Controls. Manufacturers are moving away from manual controls and toward more reliable electronic controllers with multiple functionalities (temperature and voltage readouts, a high-temperature alarm, an icon for the defrost cycle, etc.).

Options and accessories. Besides the flat top and extended top we’ve already discussed, there are options beneath the unit: you can choose between casters, enabling the unit to be moved for cleaning underneath, and fixed or adjustable legs. Another option is doors instead of drawers. One option offered by at least one supplier is gasket guards— magnetic strips of metal that sit on top of the drawers and extend over the gaskets to protect them from food particles or drippings, as well as from being torn by the operator, catching hands or product on the gasket.

Maintenance Makes The Difference
All equipment in commercial kitchens gets a beating, but refrigerated bases in particular get a lot. Liquids slosh out of pans and possibly into the cabinet and drawer-slide mechanism when drawers are slammed shut, and the units also get grease and debris from the cooking equipment on top.

Clean the chef base before initial use with soap and warm water followed by a baking-soda solution (three tablespoons of baking soda for each quart of warm water), a rinse and a wipe with a clean, soft cloth. For periodic cleaning, disconnect the unit from its power supply; and with the drawers open, let the unit come up to room temperature. Remove the slides, shelves, racks and any other interior accessories as noted in the operator’s manual. (At least one manufacturer has a cage system for its drawers, allowing everything in the cabinet to slide out at once.) Clean the unit inside out with a solution of warm water and either baking soda, ammonia or vinegar. Rinse it with clean water and dry it with a soft, clean cloth to prevent water stains or streaking on the finish.

Clean the condenser coils at least monthly to allow the unit to run more efficiently, maintain consistent temperature, consume less power and last longer. If the condenser coil is dirty or blocked, disconnect the cabinet power supply and, using a semi-stiff brush, wipe away any dirt from the condenser fins until the condenser is clear from any debris. A vacuum cleaner with a brush attachment is another good tool for condenser cleaning.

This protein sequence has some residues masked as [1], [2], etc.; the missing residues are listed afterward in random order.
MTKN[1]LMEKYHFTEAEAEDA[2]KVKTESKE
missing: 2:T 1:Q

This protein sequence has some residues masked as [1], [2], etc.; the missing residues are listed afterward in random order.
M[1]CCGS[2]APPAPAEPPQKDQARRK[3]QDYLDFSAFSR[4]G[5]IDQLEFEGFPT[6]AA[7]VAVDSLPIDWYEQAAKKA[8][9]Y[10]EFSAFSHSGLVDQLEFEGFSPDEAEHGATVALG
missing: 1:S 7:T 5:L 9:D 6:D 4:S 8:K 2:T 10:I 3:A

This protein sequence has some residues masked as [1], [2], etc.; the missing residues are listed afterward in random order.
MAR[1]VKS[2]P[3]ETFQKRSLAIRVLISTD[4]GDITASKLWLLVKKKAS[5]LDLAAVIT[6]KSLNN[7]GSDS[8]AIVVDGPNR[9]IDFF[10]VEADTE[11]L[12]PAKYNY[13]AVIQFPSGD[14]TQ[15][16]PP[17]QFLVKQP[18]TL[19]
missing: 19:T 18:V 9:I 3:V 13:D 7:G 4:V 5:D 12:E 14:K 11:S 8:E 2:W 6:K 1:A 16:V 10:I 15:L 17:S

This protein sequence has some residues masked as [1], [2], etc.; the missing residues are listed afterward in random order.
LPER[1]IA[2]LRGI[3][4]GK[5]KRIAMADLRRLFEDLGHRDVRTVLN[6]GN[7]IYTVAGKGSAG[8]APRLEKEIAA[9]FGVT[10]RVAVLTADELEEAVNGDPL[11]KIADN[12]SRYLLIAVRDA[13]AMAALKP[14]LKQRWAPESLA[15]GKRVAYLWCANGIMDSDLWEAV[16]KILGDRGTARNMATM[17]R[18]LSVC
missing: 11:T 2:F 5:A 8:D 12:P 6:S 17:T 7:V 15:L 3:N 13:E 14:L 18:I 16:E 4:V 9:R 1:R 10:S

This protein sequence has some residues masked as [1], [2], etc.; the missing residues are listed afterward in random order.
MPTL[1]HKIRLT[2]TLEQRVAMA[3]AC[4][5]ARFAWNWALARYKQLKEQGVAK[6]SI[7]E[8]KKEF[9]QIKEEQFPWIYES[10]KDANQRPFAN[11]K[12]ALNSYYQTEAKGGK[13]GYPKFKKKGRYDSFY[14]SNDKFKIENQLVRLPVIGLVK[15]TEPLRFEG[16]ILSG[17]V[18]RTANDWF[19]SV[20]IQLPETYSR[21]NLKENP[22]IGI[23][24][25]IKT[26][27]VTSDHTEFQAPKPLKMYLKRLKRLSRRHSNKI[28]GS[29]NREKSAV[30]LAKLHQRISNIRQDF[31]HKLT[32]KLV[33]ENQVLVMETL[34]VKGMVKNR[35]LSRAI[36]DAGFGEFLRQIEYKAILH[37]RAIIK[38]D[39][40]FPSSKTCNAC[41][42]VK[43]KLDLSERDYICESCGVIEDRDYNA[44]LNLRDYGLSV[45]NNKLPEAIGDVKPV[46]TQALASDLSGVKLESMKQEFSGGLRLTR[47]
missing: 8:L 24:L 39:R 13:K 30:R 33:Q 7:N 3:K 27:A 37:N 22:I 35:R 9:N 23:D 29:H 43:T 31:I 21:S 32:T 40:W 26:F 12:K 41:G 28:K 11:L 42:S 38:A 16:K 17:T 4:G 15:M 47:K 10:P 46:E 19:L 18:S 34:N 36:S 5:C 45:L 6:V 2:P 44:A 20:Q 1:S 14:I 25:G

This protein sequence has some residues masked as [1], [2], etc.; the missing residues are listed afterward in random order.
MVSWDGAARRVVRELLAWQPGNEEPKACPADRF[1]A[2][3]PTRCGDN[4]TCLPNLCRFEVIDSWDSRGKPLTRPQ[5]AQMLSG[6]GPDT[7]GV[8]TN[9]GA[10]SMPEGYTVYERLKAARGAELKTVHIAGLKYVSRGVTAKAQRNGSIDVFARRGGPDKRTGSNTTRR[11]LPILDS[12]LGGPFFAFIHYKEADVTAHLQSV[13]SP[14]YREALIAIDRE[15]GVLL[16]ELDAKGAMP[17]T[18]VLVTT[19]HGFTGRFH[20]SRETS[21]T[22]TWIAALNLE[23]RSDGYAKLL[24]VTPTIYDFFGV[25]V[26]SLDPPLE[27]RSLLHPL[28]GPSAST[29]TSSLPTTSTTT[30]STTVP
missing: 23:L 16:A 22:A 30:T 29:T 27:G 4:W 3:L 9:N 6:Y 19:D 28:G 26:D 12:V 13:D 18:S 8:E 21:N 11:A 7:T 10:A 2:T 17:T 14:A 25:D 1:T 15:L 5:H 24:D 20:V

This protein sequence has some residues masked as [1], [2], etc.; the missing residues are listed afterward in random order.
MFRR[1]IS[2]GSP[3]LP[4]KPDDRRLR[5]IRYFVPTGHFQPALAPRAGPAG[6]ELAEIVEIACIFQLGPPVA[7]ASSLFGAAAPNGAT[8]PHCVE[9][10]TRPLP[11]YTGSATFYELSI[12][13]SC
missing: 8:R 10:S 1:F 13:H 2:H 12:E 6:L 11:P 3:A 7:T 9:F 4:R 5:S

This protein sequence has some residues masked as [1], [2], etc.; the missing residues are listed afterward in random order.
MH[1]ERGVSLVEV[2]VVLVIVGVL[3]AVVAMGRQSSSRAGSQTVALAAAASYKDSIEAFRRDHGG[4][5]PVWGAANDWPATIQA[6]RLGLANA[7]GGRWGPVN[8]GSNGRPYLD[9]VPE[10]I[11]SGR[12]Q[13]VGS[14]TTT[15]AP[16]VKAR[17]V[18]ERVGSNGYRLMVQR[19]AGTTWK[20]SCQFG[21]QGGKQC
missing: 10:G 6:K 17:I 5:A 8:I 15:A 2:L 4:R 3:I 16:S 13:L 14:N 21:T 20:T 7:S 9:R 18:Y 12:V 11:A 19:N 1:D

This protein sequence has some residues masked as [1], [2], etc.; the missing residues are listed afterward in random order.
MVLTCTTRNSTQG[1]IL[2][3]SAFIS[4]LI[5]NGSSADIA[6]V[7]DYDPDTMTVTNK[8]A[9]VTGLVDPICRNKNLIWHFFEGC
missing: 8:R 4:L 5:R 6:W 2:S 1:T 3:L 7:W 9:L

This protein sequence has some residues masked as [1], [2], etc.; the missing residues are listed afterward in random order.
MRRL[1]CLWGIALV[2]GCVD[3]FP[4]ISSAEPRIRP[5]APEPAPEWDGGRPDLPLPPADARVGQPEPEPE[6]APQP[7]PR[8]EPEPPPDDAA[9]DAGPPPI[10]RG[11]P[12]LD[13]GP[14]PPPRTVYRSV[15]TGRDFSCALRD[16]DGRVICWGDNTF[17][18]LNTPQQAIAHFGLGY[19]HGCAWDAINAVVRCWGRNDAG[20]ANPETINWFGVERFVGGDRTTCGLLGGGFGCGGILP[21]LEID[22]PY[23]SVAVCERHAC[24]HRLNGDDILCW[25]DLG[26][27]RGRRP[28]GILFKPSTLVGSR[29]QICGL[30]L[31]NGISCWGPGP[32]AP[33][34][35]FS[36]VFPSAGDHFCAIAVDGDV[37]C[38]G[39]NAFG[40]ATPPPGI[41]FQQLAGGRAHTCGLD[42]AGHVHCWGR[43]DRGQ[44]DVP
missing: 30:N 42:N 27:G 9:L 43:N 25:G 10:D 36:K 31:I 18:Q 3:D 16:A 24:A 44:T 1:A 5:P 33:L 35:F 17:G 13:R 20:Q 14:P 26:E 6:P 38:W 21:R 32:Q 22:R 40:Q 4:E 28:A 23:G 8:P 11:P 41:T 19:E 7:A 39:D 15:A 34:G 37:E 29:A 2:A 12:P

Good Time To Buy?
With proper maintenance, a refrigerated base could last a decade or more. There will be some changes in this category coming in the next few years, but they’re not changes that will be visible to end-users. Chef bases don’t fall under new Department of Energy standards for refrigerators, but will have to use new coolants after 2019 to comply with Environmental Protection Agency SNAP regulations. The advent of new refrigerants with new volume and pressure levels means that manufacturers will gradually stop manufacturing components for current models, and the cost of service calls may rise over the next few years.

“You’ll probably be fine for the life of your equipment, but if you’re doing a whole kitchen project, you might look at some options in new refrigerants or make sure the manufacturer will be able to support you going forward,” advises the v.p. of sales at one manufacturing company.



Arctic Air refrigerated chef bases’ convenient telescoping drawer cartridge system comes with a stainless bottom (not just side rails); because the system has a bottom, adaptor bars aren’t necessary to accommodate multiple pan configurations. Simply place the pans on the drawer bottom. Models ARCB48, ARCB60 and ARCB72 (either 50-, 62or 74-in.W, and all 32-in.D x 26-in.H) feature cabinet temperature ranges from 33°F-41°F, ample foam separation between top and cabinet interior to inhibit heat transfer, a marine edge that comes standard and has a 1-in. overhang on each end to ensure that cooking equipment sits level, and a standard digital temp controller/microprocessor. The front-accessible condensing unit makes for easy maintenance.